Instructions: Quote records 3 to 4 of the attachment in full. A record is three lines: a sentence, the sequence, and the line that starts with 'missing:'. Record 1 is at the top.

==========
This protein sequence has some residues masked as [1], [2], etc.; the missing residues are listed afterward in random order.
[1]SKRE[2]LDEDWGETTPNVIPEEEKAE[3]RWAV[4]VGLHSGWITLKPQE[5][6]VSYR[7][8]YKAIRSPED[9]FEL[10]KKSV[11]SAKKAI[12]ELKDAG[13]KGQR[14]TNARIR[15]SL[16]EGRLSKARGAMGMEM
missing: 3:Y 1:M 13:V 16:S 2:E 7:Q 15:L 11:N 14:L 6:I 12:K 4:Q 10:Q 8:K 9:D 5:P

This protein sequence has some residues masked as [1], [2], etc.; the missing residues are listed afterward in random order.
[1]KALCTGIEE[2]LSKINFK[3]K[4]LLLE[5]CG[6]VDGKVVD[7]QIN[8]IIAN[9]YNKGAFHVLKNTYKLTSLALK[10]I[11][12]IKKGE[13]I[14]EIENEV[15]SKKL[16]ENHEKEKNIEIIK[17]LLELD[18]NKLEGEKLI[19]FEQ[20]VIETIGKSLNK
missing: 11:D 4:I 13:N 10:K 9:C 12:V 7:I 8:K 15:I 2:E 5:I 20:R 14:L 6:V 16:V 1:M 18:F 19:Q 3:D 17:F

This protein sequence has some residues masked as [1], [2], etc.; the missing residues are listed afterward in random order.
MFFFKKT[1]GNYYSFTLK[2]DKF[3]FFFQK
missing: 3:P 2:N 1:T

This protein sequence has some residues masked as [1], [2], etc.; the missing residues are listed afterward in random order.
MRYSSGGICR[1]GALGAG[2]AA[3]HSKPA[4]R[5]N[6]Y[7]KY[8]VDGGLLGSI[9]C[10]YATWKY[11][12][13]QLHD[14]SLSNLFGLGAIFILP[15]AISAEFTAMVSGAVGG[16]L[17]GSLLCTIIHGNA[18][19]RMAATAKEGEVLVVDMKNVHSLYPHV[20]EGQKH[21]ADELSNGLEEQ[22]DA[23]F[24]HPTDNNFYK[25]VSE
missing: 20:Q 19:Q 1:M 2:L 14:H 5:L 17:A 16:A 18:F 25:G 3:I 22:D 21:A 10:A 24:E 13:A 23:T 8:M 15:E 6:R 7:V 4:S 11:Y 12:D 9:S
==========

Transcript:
This protein sequence has some residues masked as [1], [2], etc.; the missing residues are listed afterward in random order.
MFFFKKT[1]GNYYSFTLK[2]DKF[3]FFFQK
missing: 3:P 2:N 1:T

This protein sequence has some residues masked as [1], [2], etc.; the missing residues are listed afterward in random order.
MRYSSGGICR[1]GALGAG[2]AA[3]HSKPA[4]R[5]N[6]Y[7]KY[8]VDGGLLGSI[9]C[10]YATWKY[11][12][13]QLHD[14]SLSNLFGLGAIFILP[15]AISAEFTAMVSGAVGG[16]L[17]GSLLCTIIHGNA[18][19]RMAATAKEGEVLVVDMKNVHSLYPHV[20]EGQKH[21]ADELSNGLEEQ[22]DA[23]F[24]HPTDNNFYK[25]VSE
missing: 20:Q 19:Q 1:M 2:L 14:H 5:L 17:A 16:A 18:F 25:G 3:I 22:D 21:A 10:A 24:E 13:A 23:T 8:M 15:E 6:R 7:V 4:S 11:Y 12:D 9:S